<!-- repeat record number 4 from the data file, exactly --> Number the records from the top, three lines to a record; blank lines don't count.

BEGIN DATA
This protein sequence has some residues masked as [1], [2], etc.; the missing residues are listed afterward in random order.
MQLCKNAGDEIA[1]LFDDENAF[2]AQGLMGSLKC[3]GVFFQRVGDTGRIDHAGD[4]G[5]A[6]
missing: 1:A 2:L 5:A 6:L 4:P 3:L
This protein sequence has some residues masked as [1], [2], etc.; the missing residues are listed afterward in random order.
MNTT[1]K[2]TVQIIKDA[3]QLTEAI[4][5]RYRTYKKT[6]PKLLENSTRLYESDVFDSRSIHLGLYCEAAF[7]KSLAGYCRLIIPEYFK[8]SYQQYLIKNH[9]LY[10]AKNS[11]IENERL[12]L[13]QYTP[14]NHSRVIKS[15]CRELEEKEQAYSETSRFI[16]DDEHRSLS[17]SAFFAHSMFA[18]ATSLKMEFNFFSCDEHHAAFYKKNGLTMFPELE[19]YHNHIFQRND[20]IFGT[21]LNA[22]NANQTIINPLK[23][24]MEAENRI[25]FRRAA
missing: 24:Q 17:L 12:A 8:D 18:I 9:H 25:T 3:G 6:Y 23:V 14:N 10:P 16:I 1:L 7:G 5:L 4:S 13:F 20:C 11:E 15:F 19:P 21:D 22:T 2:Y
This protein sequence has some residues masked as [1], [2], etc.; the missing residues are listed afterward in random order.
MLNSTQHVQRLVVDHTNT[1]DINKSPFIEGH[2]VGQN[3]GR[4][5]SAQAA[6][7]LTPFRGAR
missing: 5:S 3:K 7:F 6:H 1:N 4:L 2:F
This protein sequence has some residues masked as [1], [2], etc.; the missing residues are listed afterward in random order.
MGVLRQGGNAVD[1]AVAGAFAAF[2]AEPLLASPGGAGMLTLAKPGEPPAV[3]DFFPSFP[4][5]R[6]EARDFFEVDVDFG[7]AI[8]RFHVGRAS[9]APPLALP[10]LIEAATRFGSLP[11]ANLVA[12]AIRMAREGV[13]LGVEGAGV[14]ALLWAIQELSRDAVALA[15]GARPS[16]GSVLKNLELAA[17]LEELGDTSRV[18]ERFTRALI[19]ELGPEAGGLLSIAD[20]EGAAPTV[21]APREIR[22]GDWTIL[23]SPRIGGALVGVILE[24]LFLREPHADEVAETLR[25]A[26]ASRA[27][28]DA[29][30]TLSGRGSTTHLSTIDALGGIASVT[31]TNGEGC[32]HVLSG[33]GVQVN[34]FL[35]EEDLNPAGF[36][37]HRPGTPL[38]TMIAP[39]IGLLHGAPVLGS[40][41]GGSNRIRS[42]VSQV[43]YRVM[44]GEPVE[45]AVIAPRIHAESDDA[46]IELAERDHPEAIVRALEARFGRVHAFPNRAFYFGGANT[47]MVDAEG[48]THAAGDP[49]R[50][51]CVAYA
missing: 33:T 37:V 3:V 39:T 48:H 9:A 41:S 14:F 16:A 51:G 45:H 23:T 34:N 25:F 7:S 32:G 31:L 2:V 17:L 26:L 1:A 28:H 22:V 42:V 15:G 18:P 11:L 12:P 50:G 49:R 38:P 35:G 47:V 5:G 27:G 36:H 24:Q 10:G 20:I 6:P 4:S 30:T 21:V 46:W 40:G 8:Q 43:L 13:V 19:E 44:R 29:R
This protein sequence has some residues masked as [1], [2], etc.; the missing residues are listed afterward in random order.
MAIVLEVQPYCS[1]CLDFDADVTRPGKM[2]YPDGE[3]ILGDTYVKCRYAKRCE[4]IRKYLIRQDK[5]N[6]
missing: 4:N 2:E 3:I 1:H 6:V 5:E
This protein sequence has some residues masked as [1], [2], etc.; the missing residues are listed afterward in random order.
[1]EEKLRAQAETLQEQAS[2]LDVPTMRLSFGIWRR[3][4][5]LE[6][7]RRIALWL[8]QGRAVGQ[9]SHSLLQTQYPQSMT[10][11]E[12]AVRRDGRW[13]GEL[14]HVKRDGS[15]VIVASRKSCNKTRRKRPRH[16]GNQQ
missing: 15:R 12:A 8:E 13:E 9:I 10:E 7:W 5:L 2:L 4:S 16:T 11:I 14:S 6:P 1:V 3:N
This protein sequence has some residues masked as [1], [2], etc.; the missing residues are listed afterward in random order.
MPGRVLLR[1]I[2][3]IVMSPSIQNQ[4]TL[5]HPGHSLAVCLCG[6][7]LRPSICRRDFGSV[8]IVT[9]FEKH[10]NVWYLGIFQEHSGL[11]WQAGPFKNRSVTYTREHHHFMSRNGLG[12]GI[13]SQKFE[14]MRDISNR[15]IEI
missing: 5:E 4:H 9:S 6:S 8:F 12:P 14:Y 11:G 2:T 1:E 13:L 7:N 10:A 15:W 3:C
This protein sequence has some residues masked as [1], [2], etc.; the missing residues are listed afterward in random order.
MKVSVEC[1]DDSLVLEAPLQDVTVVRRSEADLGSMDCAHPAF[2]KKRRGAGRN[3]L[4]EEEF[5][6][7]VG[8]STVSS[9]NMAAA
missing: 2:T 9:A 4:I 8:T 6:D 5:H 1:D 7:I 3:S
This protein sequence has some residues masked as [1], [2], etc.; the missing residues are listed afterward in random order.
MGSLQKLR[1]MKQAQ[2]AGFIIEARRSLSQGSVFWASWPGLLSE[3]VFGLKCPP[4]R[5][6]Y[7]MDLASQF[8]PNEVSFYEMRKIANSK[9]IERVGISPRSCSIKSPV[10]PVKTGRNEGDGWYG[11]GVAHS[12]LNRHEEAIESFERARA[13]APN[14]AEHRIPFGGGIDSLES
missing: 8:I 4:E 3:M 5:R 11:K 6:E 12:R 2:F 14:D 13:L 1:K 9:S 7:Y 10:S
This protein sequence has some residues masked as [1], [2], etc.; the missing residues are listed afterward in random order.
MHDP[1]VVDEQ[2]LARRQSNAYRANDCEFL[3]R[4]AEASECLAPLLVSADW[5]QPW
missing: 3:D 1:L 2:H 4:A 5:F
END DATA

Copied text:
This protein sequence has some residues masked as [1], [2], etc.; the missing residues are listed afterward in random order.
MGVLRQGGNAVD[1]AVAGAFAAF[2]AEPLLASPGGAGMLTLAKPGEPPAV[3]DFFPSFP[4][5]R[6]EARDFFEVDVDFG[7]AI[8]RFHVGRAS[9]APPLALP[10]LIEAATRFGSLP[11]ANLVA[12]AIRMAREGV[13]LGVEGAGV[14]ALLWAIQELSRDAVALA[15]GARPS[16]GSVLKNLELAA[17]LEELGDTSRV[18]ERFTRALI[19]ELGPEAGGLLSIAD[20]EGAAPTV[21]APREIR[22]GDWTIL[23]SPRIGGALVGVILE[24]LFLREPHADEVAETLR[25]A[26]ASRA[27][28]DA[29][30]TLSGRGSTTHLSTIDALGGIASVT[31]TNGEGC[32]HVLSG[33]GVQVN[34]FL[35]EEDLNPAGF[36][37]HRPGTPL[38]TMIAP[39]IGLLHGAPVLGS[40][41]GGSNRIRS[42]VSQV[43]YRVM[44]GEPVE[45]AVIAPRIHAESDDA[46]IELAERDHPEAIVRALEARFGRVHAFPNRAFYFGGANT[47]MVDAEG[48]THAAGDP[49]R[50][51]CVAYA
missing: 33:T 37:V 3:V 39:T 48:H 9:A 41:S 14:F 16:A 51:G 45:H 23:T 34:N 25:F 7:S 32:G 31:L 2:V 17:L 26:L 1:A 28:H 22:V 42:V 15:G 18:P 11:L 12:P 50:G 49:R 38:P 35:G 47:V 5:G 27:G 36:H 24:Q 10:G 20:I 6:P 4:S 30:T 21:V 46:W 40:G 8:Q 43:L 13:V 19:E 44:R 29:R